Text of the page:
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The Warsaw Voice » Culture » June 17, 2009
Film review
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State of Play
June 17, 2009 By Witold Żygulski   
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Kevin Macdonald mostly made movies for TV until 2006, when he captivated theater audiences with the political drama The Last King of Scotland, set in the ghastly reality of Uganda under the dictatorship of Idi Amin. Macdonald's newest offering, State of Play, is a political thriller in which the director attempts to uncover the mechanisms that govern the mass media. The end result is a piece of decent cinema, as State of Play is pleasant to watch, delivering clearly delineated characters and actors who convince in their roles. The only problem could be the plot, which gets a little too twisted at times, revealing some minor plot holes that fans of this genre may find irritating. The twists get a little tiring in the second half of the movie in particular and the surprise ending does not really connect with the rest of the movie well. Still, at two hours the movie does not feel too long at all.

Cal McAffrey (Russell Crowe) is a seasoned reporter with a talent for sniffing out information, even when it is classified. He knows probably every police officer in town and everybody likes him. One day McAffrey gets a scoop about two mysterious baffling murders, the victims being a small-time junkie thief and a random cyclist. As he gets on the case, McAffrey has no idea that he might be onto something really big. But then there is a third corpse, this time making the headlines coast to coast. A freak accident in the subway kills a woman who was an assistant to Stephen Collins (Ben Affleck), an influential Congressman who happens to be McAffrey's pal from college days. Collins is now in a lot of trouble, because he was having an affair with the victim, who most likely was privy to the inner workings of a Congress committee investigation into PointCorp, a giant security corporation known for operations in Iraq and Afghanistan. But would the corporation go so far as to kill somebody to discredit a political adversary?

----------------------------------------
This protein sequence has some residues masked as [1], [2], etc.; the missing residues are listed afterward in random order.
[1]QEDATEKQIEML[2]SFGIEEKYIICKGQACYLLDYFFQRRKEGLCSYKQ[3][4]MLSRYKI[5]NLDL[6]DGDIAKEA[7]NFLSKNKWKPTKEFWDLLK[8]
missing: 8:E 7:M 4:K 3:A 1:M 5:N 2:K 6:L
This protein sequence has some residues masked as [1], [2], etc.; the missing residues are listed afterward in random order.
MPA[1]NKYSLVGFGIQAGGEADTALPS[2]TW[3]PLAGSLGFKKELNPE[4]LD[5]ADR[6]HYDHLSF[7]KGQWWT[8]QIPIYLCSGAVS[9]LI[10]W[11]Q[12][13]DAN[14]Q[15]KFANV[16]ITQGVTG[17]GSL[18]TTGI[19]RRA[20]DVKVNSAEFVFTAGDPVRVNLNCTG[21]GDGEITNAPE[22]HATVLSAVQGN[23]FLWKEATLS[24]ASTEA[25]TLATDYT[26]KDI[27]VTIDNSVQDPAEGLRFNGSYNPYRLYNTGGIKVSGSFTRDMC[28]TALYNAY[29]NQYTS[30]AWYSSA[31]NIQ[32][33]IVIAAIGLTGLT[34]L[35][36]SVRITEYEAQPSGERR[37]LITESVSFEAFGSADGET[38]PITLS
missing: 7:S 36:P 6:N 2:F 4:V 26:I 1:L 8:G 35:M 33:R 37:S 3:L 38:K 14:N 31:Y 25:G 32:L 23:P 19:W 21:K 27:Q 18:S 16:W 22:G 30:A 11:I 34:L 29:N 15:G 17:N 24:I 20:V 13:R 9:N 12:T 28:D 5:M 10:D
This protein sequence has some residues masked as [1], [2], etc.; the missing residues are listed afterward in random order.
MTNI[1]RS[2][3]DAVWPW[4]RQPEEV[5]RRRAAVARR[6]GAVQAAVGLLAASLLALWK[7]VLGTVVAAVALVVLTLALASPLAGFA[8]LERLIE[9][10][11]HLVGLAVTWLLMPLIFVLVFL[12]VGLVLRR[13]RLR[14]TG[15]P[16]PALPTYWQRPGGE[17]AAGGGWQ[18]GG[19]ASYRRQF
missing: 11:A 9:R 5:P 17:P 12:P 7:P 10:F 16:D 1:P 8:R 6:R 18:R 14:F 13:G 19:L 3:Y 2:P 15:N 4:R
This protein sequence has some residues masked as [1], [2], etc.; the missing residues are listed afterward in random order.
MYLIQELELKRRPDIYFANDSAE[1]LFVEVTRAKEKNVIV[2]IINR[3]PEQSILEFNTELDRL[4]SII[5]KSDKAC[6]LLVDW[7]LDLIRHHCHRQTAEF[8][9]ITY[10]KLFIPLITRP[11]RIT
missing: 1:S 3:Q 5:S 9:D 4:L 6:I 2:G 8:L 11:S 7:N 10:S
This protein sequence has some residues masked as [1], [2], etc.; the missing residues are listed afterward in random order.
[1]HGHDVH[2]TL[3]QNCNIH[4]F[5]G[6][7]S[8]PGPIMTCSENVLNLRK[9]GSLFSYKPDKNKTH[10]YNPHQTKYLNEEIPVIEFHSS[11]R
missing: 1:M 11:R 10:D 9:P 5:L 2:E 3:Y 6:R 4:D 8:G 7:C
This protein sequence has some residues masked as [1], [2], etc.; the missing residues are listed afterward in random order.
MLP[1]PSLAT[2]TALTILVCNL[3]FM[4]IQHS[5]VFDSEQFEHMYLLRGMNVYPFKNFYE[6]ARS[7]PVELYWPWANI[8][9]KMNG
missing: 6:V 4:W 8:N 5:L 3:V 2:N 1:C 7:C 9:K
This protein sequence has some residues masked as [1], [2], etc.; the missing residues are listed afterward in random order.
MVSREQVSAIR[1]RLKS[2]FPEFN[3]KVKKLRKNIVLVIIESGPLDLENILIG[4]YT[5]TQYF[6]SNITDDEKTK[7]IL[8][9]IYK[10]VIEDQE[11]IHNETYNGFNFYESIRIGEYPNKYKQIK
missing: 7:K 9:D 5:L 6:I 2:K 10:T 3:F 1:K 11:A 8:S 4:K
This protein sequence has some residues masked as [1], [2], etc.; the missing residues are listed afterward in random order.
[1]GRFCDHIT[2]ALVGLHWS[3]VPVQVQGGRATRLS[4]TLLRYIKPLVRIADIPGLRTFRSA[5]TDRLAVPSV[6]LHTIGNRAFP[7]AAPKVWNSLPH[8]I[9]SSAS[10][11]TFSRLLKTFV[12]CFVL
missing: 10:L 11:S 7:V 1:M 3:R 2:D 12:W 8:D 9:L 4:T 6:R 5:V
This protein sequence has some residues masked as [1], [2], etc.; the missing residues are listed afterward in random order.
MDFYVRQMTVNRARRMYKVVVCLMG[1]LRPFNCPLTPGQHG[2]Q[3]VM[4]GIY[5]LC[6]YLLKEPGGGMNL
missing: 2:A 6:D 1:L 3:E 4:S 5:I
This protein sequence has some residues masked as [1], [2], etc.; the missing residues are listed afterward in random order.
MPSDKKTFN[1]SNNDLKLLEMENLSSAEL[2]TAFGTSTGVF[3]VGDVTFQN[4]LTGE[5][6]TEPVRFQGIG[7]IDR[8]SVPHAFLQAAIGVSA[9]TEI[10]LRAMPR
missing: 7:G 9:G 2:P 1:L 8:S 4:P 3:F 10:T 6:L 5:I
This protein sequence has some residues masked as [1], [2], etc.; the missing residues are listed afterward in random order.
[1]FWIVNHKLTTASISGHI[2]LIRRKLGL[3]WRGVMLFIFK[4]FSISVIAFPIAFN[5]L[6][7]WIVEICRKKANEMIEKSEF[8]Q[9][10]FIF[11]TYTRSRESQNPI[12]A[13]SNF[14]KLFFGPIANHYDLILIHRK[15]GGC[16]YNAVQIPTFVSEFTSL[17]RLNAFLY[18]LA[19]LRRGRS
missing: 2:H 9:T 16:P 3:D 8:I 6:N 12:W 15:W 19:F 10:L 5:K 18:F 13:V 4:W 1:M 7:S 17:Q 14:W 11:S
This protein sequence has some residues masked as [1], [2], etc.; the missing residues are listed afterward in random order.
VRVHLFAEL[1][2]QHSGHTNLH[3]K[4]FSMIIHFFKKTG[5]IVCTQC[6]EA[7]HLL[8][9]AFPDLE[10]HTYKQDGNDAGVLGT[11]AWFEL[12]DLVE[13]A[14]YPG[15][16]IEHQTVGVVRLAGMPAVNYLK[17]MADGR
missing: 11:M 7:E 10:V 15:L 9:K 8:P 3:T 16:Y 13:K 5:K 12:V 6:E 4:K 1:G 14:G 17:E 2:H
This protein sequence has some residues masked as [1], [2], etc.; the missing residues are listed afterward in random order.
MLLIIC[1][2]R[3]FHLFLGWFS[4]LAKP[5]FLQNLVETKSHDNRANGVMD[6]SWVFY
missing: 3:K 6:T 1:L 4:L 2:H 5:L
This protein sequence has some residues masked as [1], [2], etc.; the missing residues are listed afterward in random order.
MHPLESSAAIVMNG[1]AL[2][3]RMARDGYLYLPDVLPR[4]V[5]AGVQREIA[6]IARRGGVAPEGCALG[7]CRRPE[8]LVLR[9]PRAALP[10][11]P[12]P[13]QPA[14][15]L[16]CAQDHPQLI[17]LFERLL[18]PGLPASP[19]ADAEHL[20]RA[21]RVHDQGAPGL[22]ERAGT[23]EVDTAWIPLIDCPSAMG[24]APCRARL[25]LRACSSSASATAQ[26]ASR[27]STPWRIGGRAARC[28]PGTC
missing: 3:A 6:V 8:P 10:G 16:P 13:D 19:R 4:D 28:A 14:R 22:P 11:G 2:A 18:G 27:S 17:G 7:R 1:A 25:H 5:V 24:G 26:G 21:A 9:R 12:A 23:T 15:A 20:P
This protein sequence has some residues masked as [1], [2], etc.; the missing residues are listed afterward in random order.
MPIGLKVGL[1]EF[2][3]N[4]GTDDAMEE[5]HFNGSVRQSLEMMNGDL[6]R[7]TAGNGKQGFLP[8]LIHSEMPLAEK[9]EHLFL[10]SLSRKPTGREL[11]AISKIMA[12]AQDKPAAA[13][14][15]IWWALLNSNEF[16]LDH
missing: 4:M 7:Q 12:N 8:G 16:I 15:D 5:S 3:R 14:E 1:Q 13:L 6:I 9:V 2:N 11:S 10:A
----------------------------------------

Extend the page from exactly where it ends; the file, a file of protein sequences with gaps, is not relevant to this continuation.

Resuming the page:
Working on the case involving his former college buddy, McAffrey is assigned an associate in the form of Della Frye (Rachel McAdams-Red Eye), the editor of an online edition of his paper, a project McAffrey colorfully describes as upchucking online. His partner might be a generation younger than him, but he will need to accept her help to solve the puzzle and to persuade his domineering female boss Cameron Lynne (Helen Mirren-The Queen, National Treasure 2) not to give in to pressure from the newspaper's owners and print the results of his investigation.

Crowe is one of just a few actors in history to garner three Academy Award nominations in a row, for The Insider, Gladiator and A Beautiful Mind (he won an Oscar for Gladiator, which many say was actually his weakest role of the three). In State of Play, he rivets viewers' attention as usual and is clearly a major asset for the movie.

The career of Ben Affleck, in turn, has been far from glamorous in the last couple of years. After a string of successful movies in the late 1990s and the early years of the following decade (Dogma, Pearl Harbor, The Sum of All Fears), his career took a plunge and Affleck has more frequently appeared in damp squibs such as Gigli and Daredevil. His most recent memorable role was a heavy-drinking Hollywood has-been trying to make ends meet as a gigolo in Hollywoodland from 2006. In State of Play, Affleck is back in slightly better form, although his face suggests that he is either extremely tired of living or has undergone botched plastic surgery.
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